In the days before white nationalists descended upon Charlottesville, officials at the University of Virginia gave students and professors the same advice that they might give before a snowstorm: Hunker down and it will pass.
Teresa A. Sullivan, the president, suggested that people should avoid the "Unite the Right" rally last Saturday, citing a "credible risk of violence." Engagement with the demonstrators was unsafe, she said in a statement on August 4, and confronting them "would only satisfy their craving for spectacle."
Those predictions came to bloody fruition, as both the rally and a demonstration at the university the night before turned violent. Much as that result may lend credence to Ms. Sullivan’s early advice that these events are best avoided, so too does it highlight the stakes of a battle for civil rights that activists say cannot simply be sat out.
The alternatives the university tried to present for engagement, which included symposia on race relations, struck some professors, students, and alumni as sterile replacements for a confrontation that warranted the risk of bodily harm.
Ibby A. Han, who graduated from the university in May, was among about 20 counterprotesters who confronted hundreds of white supremacists on Virginia’s historic Lawn on Friday night. It could be argued that the activists’ presence at the base of a statue of Thomas Jefferson, where they clashed with the white nationalists, made possible the melee that ensued. But Ms. Han said she could not stomach the alternative: An unimpeded neo-Nazi rally on the grounds of her alma mater.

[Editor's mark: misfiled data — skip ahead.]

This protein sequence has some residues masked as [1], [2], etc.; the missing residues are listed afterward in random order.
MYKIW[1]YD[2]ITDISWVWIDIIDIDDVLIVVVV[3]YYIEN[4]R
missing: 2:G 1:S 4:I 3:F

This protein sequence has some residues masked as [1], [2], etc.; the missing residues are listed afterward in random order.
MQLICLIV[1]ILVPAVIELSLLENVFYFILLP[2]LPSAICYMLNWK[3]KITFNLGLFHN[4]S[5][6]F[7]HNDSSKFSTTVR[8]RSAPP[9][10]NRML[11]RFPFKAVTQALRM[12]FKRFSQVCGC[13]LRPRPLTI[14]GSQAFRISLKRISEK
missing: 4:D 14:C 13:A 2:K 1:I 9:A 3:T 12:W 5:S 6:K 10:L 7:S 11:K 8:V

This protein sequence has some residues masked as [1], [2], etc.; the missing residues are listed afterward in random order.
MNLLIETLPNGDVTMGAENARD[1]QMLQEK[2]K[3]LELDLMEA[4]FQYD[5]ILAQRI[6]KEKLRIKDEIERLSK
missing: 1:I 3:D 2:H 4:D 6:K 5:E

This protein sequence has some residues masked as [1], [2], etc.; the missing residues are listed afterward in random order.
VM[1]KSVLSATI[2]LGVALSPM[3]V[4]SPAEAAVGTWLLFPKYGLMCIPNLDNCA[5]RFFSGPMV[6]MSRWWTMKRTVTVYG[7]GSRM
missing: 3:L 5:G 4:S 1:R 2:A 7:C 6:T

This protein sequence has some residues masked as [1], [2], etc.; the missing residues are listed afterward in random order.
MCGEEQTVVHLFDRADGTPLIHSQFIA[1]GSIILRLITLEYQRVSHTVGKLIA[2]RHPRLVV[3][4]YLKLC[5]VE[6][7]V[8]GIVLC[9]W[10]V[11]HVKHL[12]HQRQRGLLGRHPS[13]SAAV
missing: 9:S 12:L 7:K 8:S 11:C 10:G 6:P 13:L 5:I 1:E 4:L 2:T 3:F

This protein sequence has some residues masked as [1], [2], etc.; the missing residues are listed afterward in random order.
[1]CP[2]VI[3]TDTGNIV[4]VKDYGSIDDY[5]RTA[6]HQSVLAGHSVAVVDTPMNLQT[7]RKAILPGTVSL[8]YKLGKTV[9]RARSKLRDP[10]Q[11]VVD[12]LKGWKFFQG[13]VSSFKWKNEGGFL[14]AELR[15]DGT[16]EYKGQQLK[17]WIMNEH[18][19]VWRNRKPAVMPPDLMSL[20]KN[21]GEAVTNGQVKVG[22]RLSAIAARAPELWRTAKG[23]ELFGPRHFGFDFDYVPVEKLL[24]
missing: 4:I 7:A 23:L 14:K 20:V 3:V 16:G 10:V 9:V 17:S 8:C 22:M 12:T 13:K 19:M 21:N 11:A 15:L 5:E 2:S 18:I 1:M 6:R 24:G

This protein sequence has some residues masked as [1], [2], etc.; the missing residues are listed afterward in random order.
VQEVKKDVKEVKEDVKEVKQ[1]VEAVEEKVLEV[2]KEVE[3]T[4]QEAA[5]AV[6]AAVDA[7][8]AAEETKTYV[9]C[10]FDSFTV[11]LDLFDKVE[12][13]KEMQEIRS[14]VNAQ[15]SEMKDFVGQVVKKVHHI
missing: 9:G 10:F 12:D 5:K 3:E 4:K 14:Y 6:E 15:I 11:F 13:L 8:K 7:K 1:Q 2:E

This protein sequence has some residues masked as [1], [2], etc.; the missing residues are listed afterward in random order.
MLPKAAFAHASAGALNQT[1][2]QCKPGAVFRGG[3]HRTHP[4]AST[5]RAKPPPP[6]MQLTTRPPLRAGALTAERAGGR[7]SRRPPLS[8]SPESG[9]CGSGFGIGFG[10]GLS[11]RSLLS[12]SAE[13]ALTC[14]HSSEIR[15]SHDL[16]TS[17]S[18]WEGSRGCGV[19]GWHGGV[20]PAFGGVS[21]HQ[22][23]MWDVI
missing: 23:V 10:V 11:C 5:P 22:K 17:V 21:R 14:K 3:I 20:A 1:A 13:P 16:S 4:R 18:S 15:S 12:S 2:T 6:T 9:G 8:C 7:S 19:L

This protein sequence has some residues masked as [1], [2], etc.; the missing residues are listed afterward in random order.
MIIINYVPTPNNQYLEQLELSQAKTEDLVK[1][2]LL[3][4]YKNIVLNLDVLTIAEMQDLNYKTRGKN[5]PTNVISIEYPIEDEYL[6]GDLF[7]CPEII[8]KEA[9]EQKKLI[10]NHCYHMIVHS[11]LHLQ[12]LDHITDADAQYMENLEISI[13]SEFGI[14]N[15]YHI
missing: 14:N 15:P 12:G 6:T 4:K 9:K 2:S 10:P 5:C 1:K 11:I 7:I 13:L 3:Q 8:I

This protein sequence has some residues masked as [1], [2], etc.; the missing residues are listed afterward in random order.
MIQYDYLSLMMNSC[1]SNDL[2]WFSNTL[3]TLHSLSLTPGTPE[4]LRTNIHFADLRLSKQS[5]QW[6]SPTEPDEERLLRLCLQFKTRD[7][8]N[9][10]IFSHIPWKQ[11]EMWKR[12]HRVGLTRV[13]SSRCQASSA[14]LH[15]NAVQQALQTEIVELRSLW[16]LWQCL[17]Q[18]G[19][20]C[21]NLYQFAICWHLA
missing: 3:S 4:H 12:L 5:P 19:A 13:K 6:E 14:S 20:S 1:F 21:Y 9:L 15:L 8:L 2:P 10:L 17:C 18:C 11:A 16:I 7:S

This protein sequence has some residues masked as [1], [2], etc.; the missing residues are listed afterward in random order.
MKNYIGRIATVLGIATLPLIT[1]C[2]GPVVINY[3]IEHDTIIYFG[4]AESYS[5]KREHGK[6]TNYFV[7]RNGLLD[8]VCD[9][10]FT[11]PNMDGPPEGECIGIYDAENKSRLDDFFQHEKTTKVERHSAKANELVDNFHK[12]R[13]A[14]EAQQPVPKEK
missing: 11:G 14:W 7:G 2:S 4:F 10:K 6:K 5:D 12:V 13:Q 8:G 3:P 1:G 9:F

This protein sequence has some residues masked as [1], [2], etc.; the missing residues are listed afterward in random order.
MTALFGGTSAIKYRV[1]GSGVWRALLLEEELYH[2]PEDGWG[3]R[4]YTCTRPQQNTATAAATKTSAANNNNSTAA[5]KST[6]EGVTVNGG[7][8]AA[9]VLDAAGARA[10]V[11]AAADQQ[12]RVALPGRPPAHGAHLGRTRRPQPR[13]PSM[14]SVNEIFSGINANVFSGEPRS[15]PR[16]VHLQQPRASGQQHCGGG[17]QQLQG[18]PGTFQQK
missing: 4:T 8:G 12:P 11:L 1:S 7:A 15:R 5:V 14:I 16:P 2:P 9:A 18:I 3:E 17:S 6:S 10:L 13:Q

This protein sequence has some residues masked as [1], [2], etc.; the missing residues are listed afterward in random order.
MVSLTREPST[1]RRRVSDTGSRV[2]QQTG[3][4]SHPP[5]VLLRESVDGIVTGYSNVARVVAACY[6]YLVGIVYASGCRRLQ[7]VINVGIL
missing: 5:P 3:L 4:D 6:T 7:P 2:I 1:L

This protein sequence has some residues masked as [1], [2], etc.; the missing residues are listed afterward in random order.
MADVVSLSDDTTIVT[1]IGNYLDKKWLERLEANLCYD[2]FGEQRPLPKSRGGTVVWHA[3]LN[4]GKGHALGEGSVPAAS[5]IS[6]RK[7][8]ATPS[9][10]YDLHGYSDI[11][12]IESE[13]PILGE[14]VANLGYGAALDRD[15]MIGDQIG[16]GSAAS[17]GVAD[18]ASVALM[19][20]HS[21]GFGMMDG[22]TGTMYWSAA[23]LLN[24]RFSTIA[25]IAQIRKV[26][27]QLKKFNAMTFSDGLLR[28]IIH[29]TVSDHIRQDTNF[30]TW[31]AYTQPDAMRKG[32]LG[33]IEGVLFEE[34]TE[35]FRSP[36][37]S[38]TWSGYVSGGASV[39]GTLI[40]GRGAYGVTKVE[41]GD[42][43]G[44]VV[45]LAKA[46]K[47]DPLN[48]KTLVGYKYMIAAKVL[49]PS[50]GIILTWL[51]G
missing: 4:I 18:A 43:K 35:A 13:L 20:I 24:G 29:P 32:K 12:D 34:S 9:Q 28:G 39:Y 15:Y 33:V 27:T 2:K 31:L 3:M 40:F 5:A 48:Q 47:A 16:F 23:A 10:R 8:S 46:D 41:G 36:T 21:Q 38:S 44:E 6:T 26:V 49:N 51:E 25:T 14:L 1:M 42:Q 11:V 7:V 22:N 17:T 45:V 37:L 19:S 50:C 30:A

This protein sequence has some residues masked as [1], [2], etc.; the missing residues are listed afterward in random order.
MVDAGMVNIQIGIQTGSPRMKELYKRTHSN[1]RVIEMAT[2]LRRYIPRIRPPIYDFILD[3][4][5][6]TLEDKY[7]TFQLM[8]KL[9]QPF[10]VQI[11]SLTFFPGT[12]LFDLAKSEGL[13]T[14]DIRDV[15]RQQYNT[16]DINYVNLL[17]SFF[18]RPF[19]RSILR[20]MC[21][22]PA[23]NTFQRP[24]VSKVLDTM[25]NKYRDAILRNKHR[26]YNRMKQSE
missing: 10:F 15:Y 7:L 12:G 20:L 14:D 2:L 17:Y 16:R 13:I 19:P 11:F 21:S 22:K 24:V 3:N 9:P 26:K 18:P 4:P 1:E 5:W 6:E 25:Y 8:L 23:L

"We all collectively decided we were going to go, and it was really fueled by an image in my mind of seeing my school overrun by Nazis without any kind of pushback or even someone standing up to them at all," Ms. Han said. "It just didn’t sit with me that I could stand back and let that happen, even if it were only going to be 20 of us."
The counterprotesters, who formed a thin chain around the statute, were surrounded by a throng of white nationalists, who were carrying torches and screaming racial epithets. The confrontation quickly escalated, and some of the demonstrators used their torches as weapons, according to witnesses. Ms. Han, who said she had been trained as an emergency medical technician, treated about a half-dozen people who were pepper sprayed, flushing their eyes out with water.
Videos and photographs of the incident spread across the world, and commenters on social media praised the counterprotesters. In her official statements, however, Ms. Sullivan has not recognized the group, which she described as "bystanders" in one such communiqué. That framing may suggest a reluctance to commend the activists, lest they inspire more potentially dangerous actions.